**Effects of Temperature on the Properties of Glycerol: A Computer
Simulation Study of Five Different Force Fields**

DA Jahn and FO Akinkunmi and N Giovambattista, JOURNAL OF PHYSICAL CHEMISTRY B, 118, 11284-11294 (2014).

DOI: 10.1021/jp5059098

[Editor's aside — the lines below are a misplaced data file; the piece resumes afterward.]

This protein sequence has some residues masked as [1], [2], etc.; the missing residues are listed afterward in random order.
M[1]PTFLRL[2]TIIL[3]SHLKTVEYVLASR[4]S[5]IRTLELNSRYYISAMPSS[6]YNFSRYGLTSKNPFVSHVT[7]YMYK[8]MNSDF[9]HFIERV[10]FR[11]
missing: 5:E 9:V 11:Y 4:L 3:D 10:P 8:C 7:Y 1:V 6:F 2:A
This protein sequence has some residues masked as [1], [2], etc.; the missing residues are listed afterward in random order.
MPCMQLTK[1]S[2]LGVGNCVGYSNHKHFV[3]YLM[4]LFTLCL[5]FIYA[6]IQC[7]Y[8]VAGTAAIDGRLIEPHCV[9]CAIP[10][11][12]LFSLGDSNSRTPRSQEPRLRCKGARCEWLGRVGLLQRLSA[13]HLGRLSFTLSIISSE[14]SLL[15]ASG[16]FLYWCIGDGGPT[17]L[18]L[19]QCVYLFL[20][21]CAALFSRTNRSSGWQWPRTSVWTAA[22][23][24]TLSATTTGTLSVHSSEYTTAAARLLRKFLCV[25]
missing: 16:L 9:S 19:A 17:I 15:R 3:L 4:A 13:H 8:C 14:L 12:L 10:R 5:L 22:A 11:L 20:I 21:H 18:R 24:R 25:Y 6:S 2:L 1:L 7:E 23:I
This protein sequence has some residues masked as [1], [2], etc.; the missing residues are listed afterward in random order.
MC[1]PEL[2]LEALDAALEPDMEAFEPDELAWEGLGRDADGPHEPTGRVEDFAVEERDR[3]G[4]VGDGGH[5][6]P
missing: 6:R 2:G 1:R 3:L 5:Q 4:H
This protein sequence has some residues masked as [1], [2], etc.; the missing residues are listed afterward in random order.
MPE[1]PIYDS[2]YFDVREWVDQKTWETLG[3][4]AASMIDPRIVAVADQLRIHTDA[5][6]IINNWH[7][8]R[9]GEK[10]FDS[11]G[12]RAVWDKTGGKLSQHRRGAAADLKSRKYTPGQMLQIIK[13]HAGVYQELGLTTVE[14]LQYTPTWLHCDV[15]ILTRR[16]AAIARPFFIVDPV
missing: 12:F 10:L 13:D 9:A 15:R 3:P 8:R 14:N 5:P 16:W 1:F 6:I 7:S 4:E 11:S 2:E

We perform molecular dynamics simulations of glycerol (propane-1,2,3-triol) at normal pressure and a wide range of temperatures (300-460 K) and study the sensitivity of simulation results to the force field (FF) considered. We employ five commonly used FFs: (i) AMBER, (ii) CHARMM22, and (iii) three versions of the OPLS-AA FF (OPLS1, OPLS2, and OPLS3). We study thermodynamic (density rho(T), thermal expansion coefficient alpha(p)(T), isobaric specific heat c(p)(T)), dynamic (diffusion coefficient D(T)), as well as structural properties (molecular conformations and hydrogen-bond statistics). In comparison with experiments, FFs i and iii provide reasonable estimations of rho(T) with deviations of <= 4.5%; for FF ii, deviations in density are more pronounced, <= 9%. Values of alpha(p)(T) vary considerably among the FFs; e.g., deviations are <= 9% for OPLS1-FF and <= 60% for FF ii. For all models studied, values of alpha(p)(T) are approximately twice the corresponding experimental values. Diffusion coefficients are very sensitive to the FFs considered. Specifically, for FFs i and ii and OPLS3, the values of D(T) are remarkably close to the experimental values over the whole range of temperatures studied. Instead, in the cases of OPLS1 and OPLS2-FFs, D(T) is underestimated by approximately 2 orders of magnitude. Interestingly, in all cases, D(T) can be well described by a Vogel-Tamman-Fulcher equation, as observed in experiments. We present a detailed characterization of glycerol backbone conformation based on the traditional classification introduced by Bastiansen, defined in terms of glycerol's OCCC dihedral angles. All FFs indicate that the conformer population varies smoothly with temperature. However, the FFs provide very different conformer distributions. This implies that, from the microscopic point of view, these glycerol models may provide very different liquid environments for, for example, guest biomolecules and hence may play a relevant role in interpreting simulation results involving glycerol-based solutions. We also discuss the statistics of inter- and intramolecular hydrogen bonds (HBs). The FFs are qualitatively comparable regarding HB statistics; however, quantitative differences remain. For example, molecules form a total of 5.5-7 HBs at T = 350 K, depending on the FF considered, including at least one intramolecular HB.

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